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Fake news, real bullets: Suspect with rifle arrested at DC restaurant named in ‘Pizzagate’ story

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Police arrested a gunman armed with an assault weapon at a Washington, D.C. restaurant named in a fake pro-Trump news story that spread online.

The Washington Post said no shots were fired and no one was injured at Comet Ping Pong, a Northwest Washington pizza restaurant with ping pong tables that are popular with families.

A phony online news story that circulated days before the Nov. 8 election said that Democratic presidential nominee Hillary Clinton and a top campaign aide were running a child sex ring out of the back room at Comet Ping Pong.

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The story was one of many canards floated by pro-Trump propaganda mills. Not a word of it was true, but the restaurant’s employees and their families have been receiving death threats and other forms of harassment since the phony story circulated, which is known in right-wing conspiracy circles as “#Pizzagate.”

Comet Ping Pong’s owners contacted the FBI, the local police, Facebook and other agencies in an attempt to get the defamatory post taken down.

Gareth Wade, 47, and Doug Clarke, 50 told the Post that they were inside the restaurant when a commotion erupted.

“(T)he server said someone just walked in with a shotgun,” said Wade.

They quickly ducked out of the restaurant and attempted to go to the bookstore across the street, but were prevented from entering by police, who were turned out in force.

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D.C. police spokeswoman Aquita Brown said that the department received a call about a man with a weapon at the restaurant at around 3 p.m. on Sunday.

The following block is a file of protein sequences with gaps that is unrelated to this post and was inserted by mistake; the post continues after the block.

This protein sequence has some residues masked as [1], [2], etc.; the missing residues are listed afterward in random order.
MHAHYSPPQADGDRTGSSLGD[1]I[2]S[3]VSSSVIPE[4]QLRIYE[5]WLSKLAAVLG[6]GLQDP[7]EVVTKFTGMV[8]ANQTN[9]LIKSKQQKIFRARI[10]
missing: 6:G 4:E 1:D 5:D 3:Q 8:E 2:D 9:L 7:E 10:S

Social media users picked up the story as it spread:

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Elections 2016

Vietnamese women strive to clear war-era mines

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Inching across a field littered with Vietnam war-era bombs, Ngoc leads an all-women demining team clearing unexploded ordnance that has killed tens of thousands of people -- including her uncle.

"He died in an explosion. I was haunted by memories of him," Le Thi Bich Ngoc tells AFP as she oversees the controlled detonation of a cluster bomb found in a sealed-off site in central Quang Tri province.

More than 6.1 million hectares of land in Vietnam remain blanketed by unexploded munitions -- mainly dropped by US bombers -- decades after the war ended in 1975.

At least 40,000 Vietnamese have since died in related accidents. Victims are often farmers who accidentally trigger explosions, people salvaging scrap metal, or children who mistake bomblets for toys.

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Elections 2016

Chief Justice John Roberts issues New Year’s Eve warning to stand up for democracy

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In a progressive welcoming move, Chief Justice John Roberts issued his New Year's Eve annual report urging his fellow federal judges to stand up for democracy.

"In our age, when social media can instantly spread rumor and false information on a grand scale, the public's need to understand our government, and the protections it provides, is ever more vital," he wrote. "We should celebrate our strong and independent judiciary, a key source of national unity and stability."

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Trump’s next 100 days will dictate whether he can be re-elected or not — here’s why

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According to CNN pollster-in-residence Harry Enten, Donald Trump's next 100 days -- which could include an impeachment trial in the Senate -- will hold the key to whether he will remain president in 2020.

As Eten explains in a column for CNN, "His [Trump's] approval rating has been consistently low during his first term. Yet his supporters could always point out that approval ratings before an election year have not historically been correlated with reelection success. But by mid-March of an election year, approval ratings, though, become more predictive. Presidents with low approval ratings in mid-March of an election year tend to lose, while those with strong approval ratings tend to win in blowouts and those with middling approval ratings usually win by small margins."

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